The operation of the apparatus so far described is as follows. For convenience, the three ports of valve 19 are designated in the drawing as 19a, b, and c, and the three ports of valve 18 are similarly designated 18a, b, and 0. With the apparatus arranged as shown in the figure, compressed air to be dried is introduced through conduit 16. It passes through check valve 14b to valve 19. Valve 19 is positioned so that ports 19a and 19b are in communication with one another but not with 19c. (Input gas does not move through valve 18, because that valve is positioned so that port 18a is not in communication with any other port.) The input gas moves from valve port 19b through line 11 into adsorbent bed 7. It leaves bed 7 at the lower end thereof through line 13. The dried gas leaving through line 13 cannot flow through line 27 because it is blocked by check valve 27b. The dry gas flows from line 13 into manifold conduit 15 and ultimately leaves the apparatus through outlet conduit 17. The gas flowing through conduit 15 cannot flow through line 12 because it is blocked by check valve 12a. The bulk of the dry air thus leaves the unit through outlet conduit 17. The remainder of the dry air passes through conduit 26. This portion of the dry air passes through flow regulator 26a which serves to control the flow of purge air. After passing through the fiow regulator, the dry air passes into line 27. It will, of course, tend to flow in both directions in line 27. However, its flow to the right in that line is blocked at check valve 27b, because the higher pressure air to the right of check valve 27b holds that valve in a closed position. The air in line 27 can successfully flow through check valve 27a into conduit 12. It flows into conduit 12 and thence in adsorbent bed 6. The dry gas from line 27 cannot flow through check valve 12a, because the higher pressure gas in the lower part of line 12 holds check valve 12a in a closed position.

From the foregoing it can be seen that substantially all of the dry air which passes through pressure regulator 26a is delivered to the end of adsorbent bed 6. This air passes adsorbent bed 6 and in doing so, tends to dry or purge the adsorbent contained therein. This purge air stream then passes out of adsorbent bed 6 through conduit 10, which conducts it to manifold conduit 14. It

flows through this conduit to port 181) of valve 18, and with the valve 18 positioned as shown in the drawing, leaves the valve at port 180. It then flows through conduit 20, manifold 23, and leaves the apparatus through outlet conduit 22.

In the operation just described, adsorbent bed 7 is removing water from high pressure air flowing through it and adsorbent bed 6 is being regenerated by a purge stream consisting of a portion of the product from adsorbent bed 7 passing through it. As the operation continues in this manner, the adsorbent material 9 in bed 7 tends to become more heavily loaded with water, and thus less capable of scrubbing water from the air passing through it, while adsorbent bed 6 becomes drier as a result of the low pressure dry purged air passing through it. 4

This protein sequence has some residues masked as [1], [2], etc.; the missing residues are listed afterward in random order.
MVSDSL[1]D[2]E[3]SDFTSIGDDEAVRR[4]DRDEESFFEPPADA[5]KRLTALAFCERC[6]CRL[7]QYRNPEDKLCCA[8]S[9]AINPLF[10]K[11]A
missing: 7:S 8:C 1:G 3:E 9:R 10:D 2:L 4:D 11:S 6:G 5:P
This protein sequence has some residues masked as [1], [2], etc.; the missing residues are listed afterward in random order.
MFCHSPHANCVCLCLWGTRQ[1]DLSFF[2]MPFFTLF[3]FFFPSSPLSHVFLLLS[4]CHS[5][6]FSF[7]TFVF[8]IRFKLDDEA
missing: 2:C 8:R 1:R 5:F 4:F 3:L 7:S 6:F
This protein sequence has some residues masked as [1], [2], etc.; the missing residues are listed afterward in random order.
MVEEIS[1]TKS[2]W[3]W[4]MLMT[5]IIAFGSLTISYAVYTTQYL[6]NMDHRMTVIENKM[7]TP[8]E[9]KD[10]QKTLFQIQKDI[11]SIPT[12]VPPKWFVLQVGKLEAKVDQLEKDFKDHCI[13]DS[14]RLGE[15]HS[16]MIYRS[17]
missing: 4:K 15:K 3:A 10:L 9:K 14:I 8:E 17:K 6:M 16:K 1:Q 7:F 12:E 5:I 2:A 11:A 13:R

It is possible, of course, to continue the operation just described until the working absorbent bed (bed 7) is substantially saturated. However, in practicing my invention, the flow. pattern is preferably reversed, so that wet high pressure air is passed through bed 6 and purged air is passed through bed 7, before the humidity gradient or saturation line on stream in the bed moves appreciably, and preferably before any such movement is observable. When the apparatus is operated in this manner, it will be found that the relative moisture content in the product air (that leaving through conduit 17) can be made to assume a relatively stable value, assuming, of course, that all other conditions remain constant.

The moisture content of the product air in a system of the kind just described is a function of a number of variables. Some of these are more or less fixed in the course of design of the apparatus, such variables including the kind and quantity of adsorbent material in the beds. Other variables result from conditions external to the apparatus. These include the pressure, temperature, moisture content and flow rate of the air fed to the apparatus. Still other variables are internal to the apparatus, and these variables are most readily adjusted in order to produce product air having the desired moisture content. The principal variables of this nature are the pressure and volume of the purge air, in relation to the pressure and volume of air.being dried, and the cycle time.

When a color indicator is used in the adsorbent beds just described, a visible band of color demarcation is formed between the region of a bed which is heavily loaded with water, and the region of the bed whose Water holding capacity is mostly unused.

I have found that the position of the band can be held quite stationary by alternately using and partially regenerating the beds at predetermined intervals and when the bands in both beds are held stationary and in substantial alignment, the moisture content of the output air remains quite constant.